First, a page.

Freshers week is not complete without outrageous stories, few of which I can supply by myself. I asked a fresher at Jesus about his experience.

“I came thinking it was going to be dead, and that we’d only be able to mix in bubbles or households- I already knew the ones in my household were pretty boring, so it wasn’t looking good.”

“Sometimes the rules stopped us meeting people at other colleges, that’s been the most annoying part. We did see people in other households in college. Closure of clubs and bars made it tricky to socialise, as did limits on numbers.”

“My best experiences were probably the parties in college. Until everyone got deaned. I gave a fake name and said I was at Brookes- some people got fined.”

Had Covid impacted his sex life?

“If anything, Covid has made people want to link up more.”

Being deaned or escaping from the porters at illicit gatherings becomes a familiar breakfast table tale. With work piling up and bars closing at 10, it’s hard to blame people for wanting to party. I spoke to others at my college, worrying that I’d had a particularly boring time of it.

One girl told me that she’d been apprehensive about not making friends- “though there were good activities for our household- my fears were realised, as it’s been really hard to meet other people”.

Another fresher agreed- “there’s definitely less of a sense of college community. I barely know people beyond those I’ve bumped into at bar nights or friends of friends.”

Their wildest story? “We spotted Richard Osmond in Tesco. That’s about it really.”

Another friend of mine streaked around main quad and skinny dipped in the lake after a night of boozing, completing two of the three college challenges in one fell swoop.

How did he find fresher’s week?

“I spent more time getting to know people in college and bonding rather than just meeting and forgetting people while clubbing.  But the restrictions across the uni are quite unrealistically tight- I feel like it just forces people out of college because there’s nothing to do and then they’re more likely to catch the virus out at bars or restaurants. Now they’re even tighter, and there’s talk of the alert level stepping up… it’ll be a disaster for our mental health and work/life balance.”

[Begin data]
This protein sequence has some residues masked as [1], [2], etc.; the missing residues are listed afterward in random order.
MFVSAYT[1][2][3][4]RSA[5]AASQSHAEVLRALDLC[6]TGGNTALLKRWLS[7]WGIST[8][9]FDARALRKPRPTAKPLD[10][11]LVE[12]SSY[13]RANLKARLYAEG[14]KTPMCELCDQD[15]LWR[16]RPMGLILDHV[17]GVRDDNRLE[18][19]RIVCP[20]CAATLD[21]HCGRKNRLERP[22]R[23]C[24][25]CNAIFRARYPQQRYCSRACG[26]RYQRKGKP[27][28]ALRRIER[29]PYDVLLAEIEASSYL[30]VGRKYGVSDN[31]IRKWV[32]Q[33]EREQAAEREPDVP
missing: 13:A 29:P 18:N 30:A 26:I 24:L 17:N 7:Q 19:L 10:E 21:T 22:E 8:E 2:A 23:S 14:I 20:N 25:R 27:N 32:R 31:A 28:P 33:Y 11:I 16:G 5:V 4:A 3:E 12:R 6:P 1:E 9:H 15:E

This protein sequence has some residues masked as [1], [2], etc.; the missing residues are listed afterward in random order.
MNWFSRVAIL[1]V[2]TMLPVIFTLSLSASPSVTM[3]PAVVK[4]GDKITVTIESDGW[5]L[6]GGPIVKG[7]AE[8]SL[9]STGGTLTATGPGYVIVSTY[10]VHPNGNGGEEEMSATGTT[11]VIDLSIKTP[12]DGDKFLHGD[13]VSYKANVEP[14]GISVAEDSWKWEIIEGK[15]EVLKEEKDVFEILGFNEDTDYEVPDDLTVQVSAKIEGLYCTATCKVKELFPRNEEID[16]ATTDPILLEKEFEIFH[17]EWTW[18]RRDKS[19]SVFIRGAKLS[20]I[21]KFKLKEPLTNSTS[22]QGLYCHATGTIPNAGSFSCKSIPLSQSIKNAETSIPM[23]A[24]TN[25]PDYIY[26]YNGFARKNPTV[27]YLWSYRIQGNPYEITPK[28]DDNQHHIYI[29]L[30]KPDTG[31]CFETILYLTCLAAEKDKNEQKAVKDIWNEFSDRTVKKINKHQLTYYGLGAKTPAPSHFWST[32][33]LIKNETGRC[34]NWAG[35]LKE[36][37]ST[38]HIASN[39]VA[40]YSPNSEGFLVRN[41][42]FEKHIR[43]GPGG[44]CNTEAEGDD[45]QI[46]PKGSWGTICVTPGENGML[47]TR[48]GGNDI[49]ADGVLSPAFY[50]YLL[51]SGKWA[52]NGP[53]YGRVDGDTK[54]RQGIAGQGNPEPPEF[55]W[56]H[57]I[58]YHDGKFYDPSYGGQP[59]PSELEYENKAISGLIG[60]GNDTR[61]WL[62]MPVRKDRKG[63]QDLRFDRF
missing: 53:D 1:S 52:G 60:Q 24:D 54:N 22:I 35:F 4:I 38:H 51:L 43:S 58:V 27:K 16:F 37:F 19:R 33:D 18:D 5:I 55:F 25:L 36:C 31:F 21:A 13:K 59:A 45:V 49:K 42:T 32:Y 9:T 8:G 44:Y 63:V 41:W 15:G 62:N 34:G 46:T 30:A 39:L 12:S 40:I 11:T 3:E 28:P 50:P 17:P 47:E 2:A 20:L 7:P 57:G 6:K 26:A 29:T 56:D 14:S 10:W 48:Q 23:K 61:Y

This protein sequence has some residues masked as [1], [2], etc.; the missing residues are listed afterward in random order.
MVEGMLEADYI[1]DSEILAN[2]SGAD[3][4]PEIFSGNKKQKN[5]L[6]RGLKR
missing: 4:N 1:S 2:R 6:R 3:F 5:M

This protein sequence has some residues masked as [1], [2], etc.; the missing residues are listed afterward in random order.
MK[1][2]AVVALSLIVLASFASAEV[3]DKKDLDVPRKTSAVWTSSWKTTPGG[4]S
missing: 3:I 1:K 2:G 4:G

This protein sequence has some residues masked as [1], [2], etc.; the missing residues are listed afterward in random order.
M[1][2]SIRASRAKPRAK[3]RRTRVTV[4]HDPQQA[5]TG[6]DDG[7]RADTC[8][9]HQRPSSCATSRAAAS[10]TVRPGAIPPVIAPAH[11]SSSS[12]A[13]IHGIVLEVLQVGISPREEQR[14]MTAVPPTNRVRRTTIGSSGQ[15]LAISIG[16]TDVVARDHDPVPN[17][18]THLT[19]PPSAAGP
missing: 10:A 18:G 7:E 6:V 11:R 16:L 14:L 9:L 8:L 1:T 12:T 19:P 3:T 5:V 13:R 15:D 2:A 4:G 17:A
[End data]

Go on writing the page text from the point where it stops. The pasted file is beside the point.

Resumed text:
Many a fresher were warned that the first week may well be an anti-climax- this year quite literally, as strict rules on mixing households wrote off overnight guests completely for lots of us (college staff bursting in is, I should imagine, the ultimate mood-killer). I fear after a few more weeks of monastic living, the truth universally acknowledged, “never sleep with a housemate”, may be breached across Oxford on an unprecedented scale.

Sadly, my housemates are all spoken for, with girlfriends set to visit come Christmas. I’ll have to ask Father Christmas to put a vaccine or a vibrator in my stocking this year.

Matriculation and Moet

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Sophia Iddon

Sophia is in her first year reading Law at Worcester. She enjoys Pimm’s, Jilly Cooper novels, and complaining about the indoor smoking ban.